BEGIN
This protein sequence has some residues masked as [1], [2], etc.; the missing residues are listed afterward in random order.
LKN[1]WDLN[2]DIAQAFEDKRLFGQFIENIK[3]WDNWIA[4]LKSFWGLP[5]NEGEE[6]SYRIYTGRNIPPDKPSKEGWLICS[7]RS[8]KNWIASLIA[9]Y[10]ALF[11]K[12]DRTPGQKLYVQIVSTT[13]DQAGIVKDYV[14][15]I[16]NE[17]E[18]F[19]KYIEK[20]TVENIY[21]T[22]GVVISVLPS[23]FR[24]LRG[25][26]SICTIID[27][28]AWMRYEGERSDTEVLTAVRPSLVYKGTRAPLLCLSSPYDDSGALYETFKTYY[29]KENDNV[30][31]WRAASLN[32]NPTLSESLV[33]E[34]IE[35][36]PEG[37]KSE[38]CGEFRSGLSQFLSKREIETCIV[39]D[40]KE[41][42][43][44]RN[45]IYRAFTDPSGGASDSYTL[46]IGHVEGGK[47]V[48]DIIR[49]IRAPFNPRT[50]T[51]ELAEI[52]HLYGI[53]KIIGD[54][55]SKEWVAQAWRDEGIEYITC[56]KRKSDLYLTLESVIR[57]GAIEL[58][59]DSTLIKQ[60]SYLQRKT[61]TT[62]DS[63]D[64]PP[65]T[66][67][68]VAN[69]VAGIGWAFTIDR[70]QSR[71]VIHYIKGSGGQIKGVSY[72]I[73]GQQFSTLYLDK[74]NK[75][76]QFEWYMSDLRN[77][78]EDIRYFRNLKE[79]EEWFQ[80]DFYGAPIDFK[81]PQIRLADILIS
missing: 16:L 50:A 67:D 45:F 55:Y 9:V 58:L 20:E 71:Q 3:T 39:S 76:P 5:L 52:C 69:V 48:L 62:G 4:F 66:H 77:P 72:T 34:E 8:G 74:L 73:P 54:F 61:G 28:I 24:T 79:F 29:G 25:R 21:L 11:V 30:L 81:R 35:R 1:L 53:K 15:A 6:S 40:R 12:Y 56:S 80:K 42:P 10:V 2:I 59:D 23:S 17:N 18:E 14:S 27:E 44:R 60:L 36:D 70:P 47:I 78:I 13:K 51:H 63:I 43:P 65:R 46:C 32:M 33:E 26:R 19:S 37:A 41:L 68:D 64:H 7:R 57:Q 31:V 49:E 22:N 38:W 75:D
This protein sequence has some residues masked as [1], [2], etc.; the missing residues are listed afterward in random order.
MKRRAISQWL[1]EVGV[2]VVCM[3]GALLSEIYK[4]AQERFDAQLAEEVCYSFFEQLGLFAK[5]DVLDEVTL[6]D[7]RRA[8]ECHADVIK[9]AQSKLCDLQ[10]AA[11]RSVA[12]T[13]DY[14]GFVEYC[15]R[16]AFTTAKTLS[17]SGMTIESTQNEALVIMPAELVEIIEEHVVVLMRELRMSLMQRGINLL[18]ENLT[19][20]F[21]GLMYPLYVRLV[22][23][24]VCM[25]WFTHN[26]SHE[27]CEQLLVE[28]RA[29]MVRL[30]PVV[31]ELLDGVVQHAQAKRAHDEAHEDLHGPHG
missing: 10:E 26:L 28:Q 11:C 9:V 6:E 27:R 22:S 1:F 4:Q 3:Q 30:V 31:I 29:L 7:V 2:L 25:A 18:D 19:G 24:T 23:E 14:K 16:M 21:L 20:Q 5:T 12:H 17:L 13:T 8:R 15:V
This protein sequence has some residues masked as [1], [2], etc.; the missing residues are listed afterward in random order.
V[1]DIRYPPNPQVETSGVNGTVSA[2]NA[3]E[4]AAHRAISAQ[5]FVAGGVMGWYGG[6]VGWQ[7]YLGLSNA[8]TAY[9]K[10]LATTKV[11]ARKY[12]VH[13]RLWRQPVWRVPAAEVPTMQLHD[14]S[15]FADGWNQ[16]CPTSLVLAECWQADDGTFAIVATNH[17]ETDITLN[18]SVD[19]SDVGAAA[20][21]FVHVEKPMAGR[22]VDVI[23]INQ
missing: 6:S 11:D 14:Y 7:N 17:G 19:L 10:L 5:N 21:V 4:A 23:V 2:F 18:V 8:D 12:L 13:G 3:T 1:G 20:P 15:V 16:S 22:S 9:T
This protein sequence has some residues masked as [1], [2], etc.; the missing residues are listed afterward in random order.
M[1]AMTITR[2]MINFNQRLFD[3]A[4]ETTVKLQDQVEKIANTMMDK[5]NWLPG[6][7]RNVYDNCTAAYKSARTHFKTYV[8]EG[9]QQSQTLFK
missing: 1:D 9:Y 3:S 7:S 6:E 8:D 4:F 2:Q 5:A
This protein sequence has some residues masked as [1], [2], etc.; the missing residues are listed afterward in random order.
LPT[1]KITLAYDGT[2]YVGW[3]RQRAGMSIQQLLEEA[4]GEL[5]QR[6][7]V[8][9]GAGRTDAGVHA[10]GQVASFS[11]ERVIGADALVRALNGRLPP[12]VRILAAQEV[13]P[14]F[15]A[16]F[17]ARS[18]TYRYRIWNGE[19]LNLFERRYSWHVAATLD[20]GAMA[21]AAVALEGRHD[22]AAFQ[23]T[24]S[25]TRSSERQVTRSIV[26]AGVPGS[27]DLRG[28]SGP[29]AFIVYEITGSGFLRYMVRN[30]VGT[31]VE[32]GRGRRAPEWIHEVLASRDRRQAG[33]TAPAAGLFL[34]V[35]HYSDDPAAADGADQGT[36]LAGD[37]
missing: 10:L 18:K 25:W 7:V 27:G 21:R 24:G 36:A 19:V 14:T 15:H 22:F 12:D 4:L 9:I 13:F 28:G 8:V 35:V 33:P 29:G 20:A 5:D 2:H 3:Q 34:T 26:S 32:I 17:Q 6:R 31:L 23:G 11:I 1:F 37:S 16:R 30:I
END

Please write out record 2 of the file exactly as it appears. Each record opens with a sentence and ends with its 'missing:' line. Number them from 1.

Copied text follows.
This protein sequence has some residues masked as [1], [2], etc.; the missing residues are listed afterward in random order.
MKRRAISQWL[1]EVGV[2]VVCM[3]GALLSEIYK[4]AQERFDAQLAEEVCYSFFEQLGLFAK[5]DVLDEVTL[6]D[7]RRA[8]ECHADVIK[9]AQSKLCDLQ[10]AA[11]RSVA[12]T[13]DY[14]GFVEYC[15]R[16]AFTTAKTLS[17]SGMTIESTQNEALVIMPAELVEIIEEHVVVLMRELRMSLMQRGINLL[18]ENLT[19][20]F[21]GLMYPLYVRLV[22][23][24]VCM[25]WFTHN[26]SHE[27]CEQLLVE[28]RA[29]MVRL[30]PVV[31]ELLDGVVQHAQAKRAHDEAHEDLHGPHG
missing: 10:E 26:L 28:Q 11:C 9:V 6:E 27:R 22:S 1:F 4:Q 3:Q 30:V 31:I 29:L 7:V 2:L 25:A 18:D 19:G 24:T 23:E 14:K 16:M 21:L 20:Q 5:T 12:H 17:L 13:T 8:R 15:V